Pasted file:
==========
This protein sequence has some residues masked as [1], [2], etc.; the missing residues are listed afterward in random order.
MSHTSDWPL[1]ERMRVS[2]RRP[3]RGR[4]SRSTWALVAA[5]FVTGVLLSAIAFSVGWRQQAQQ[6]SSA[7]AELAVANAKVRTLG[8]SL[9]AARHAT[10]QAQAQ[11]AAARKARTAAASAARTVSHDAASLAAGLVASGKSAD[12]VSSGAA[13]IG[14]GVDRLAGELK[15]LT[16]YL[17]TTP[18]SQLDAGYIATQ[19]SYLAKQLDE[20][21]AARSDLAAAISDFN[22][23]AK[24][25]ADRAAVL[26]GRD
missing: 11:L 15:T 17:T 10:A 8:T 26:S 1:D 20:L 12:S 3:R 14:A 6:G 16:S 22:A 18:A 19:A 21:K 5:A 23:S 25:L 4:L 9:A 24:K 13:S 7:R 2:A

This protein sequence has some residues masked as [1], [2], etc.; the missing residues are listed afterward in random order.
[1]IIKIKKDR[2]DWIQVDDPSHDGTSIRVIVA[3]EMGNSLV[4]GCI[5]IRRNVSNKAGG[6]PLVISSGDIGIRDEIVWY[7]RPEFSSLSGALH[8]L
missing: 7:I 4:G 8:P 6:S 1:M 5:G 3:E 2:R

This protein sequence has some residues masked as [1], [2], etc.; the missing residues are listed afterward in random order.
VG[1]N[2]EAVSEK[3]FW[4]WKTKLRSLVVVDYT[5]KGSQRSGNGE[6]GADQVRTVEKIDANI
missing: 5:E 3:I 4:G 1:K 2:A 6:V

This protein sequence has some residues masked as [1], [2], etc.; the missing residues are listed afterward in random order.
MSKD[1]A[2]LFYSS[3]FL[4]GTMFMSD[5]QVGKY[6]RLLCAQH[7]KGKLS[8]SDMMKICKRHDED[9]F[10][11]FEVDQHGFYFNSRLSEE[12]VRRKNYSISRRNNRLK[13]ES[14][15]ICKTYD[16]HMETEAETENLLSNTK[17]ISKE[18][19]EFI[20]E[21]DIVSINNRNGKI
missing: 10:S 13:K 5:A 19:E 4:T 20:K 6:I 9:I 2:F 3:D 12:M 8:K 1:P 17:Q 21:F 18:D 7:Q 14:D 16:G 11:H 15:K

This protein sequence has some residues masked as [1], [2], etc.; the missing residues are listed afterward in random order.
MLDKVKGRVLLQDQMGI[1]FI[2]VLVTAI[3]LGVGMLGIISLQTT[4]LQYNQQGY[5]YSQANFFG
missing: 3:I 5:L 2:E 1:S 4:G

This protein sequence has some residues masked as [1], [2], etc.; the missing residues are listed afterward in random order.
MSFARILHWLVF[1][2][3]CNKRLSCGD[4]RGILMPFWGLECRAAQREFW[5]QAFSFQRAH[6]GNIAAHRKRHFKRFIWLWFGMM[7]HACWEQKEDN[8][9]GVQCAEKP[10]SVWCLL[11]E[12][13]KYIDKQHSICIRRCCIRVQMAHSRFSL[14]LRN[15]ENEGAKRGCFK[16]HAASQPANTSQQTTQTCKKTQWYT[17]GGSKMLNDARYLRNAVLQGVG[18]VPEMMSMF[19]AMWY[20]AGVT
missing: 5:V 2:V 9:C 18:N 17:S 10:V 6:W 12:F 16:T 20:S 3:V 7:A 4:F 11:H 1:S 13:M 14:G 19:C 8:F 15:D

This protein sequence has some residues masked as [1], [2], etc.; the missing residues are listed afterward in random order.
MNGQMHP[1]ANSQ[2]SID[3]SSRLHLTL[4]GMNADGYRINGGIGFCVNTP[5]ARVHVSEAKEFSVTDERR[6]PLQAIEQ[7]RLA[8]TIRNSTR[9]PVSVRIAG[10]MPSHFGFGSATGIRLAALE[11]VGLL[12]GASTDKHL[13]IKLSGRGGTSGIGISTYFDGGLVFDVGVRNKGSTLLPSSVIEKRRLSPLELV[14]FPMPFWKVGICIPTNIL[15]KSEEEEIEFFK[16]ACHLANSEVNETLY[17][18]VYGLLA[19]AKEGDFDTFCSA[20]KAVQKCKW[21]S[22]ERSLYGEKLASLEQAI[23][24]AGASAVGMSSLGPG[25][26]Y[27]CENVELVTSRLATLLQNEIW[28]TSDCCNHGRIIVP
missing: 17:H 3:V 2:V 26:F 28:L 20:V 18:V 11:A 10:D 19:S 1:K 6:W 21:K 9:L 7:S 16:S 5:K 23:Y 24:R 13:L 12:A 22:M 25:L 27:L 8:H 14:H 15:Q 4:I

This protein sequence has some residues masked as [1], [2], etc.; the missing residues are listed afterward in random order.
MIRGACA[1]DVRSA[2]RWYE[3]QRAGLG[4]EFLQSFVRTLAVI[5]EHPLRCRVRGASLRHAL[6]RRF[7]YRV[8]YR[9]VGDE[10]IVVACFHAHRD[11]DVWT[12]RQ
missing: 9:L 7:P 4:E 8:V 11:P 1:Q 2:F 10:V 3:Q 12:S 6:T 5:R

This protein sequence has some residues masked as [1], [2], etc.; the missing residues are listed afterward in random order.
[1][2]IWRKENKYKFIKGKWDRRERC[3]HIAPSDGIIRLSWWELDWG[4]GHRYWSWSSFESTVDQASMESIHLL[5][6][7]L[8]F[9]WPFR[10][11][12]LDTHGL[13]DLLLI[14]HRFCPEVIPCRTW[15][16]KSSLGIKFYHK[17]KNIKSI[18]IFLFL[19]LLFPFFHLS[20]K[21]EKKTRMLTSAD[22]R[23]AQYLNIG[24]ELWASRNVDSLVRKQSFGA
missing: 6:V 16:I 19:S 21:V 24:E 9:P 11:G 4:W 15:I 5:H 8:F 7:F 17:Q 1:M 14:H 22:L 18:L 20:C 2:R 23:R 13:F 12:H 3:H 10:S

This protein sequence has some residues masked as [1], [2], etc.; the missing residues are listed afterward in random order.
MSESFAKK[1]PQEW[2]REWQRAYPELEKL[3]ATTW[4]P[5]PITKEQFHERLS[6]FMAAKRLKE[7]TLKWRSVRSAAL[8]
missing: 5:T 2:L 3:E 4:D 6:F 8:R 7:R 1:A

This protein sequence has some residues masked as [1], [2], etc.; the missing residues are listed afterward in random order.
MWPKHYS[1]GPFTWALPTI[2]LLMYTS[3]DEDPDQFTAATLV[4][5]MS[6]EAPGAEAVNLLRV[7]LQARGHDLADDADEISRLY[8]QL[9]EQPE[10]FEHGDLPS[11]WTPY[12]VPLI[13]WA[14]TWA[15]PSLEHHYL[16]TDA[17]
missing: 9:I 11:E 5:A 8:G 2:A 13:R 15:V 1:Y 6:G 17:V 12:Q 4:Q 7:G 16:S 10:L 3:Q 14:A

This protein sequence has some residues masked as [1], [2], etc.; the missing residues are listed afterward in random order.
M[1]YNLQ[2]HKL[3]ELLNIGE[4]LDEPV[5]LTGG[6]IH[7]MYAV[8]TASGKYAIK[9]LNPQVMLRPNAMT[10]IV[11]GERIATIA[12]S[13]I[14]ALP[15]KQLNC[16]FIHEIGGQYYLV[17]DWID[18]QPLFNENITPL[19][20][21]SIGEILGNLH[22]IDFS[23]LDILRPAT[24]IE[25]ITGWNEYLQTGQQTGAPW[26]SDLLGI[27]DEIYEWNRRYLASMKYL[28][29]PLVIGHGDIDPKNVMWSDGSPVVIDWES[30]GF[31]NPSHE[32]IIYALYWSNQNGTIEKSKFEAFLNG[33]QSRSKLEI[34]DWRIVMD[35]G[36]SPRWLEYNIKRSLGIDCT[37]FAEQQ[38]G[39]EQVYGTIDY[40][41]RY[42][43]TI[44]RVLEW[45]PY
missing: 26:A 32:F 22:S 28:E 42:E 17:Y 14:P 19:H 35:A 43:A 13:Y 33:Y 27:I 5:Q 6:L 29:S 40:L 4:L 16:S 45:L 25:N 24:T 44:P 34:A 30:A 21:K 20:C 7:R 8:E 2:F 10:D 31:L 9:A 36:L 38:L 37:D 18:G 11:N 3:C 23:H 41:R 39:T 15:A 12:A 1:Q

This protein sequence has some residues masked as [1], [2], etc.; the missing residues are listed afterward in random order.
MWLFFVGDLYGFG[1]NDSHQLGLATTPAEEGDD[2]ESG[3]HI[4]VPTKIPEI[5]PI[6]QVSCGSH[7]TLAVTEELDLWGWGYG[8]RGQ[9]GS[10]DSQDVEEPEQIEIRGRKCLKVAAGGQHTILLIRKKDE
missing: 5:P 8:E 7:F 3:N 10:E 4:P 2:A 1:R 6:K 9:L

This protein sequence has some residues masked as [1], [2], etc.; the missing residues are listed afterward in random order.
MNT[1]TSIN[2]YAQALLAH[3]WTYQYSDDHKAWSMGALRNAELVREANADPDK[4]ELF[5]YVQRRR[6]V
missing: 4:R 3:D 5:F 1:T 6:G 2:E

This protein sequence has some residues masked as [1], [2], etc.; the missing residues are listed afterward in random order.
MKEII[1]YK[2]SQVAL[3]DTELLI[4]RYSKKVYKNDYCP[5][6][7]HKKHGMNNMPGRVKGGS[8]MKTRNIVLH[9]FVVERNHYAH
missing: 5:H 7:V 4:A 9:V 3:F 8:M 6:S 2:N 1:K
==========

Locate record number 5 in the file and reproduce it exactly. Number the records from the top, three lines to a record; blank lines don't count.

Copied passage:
This protein sequence has some residues masked as [1], [2], etc.; the missing residues are listed afterward in random order.
MLDKVKGRVLLQDQMGI[1]FI[2]VLVTAI[3]LGVGMLGIISLQTT[4]LQYNQQGY[5]YSQANFFG
missing: 3:I 5:L 2:E 1:S 4:G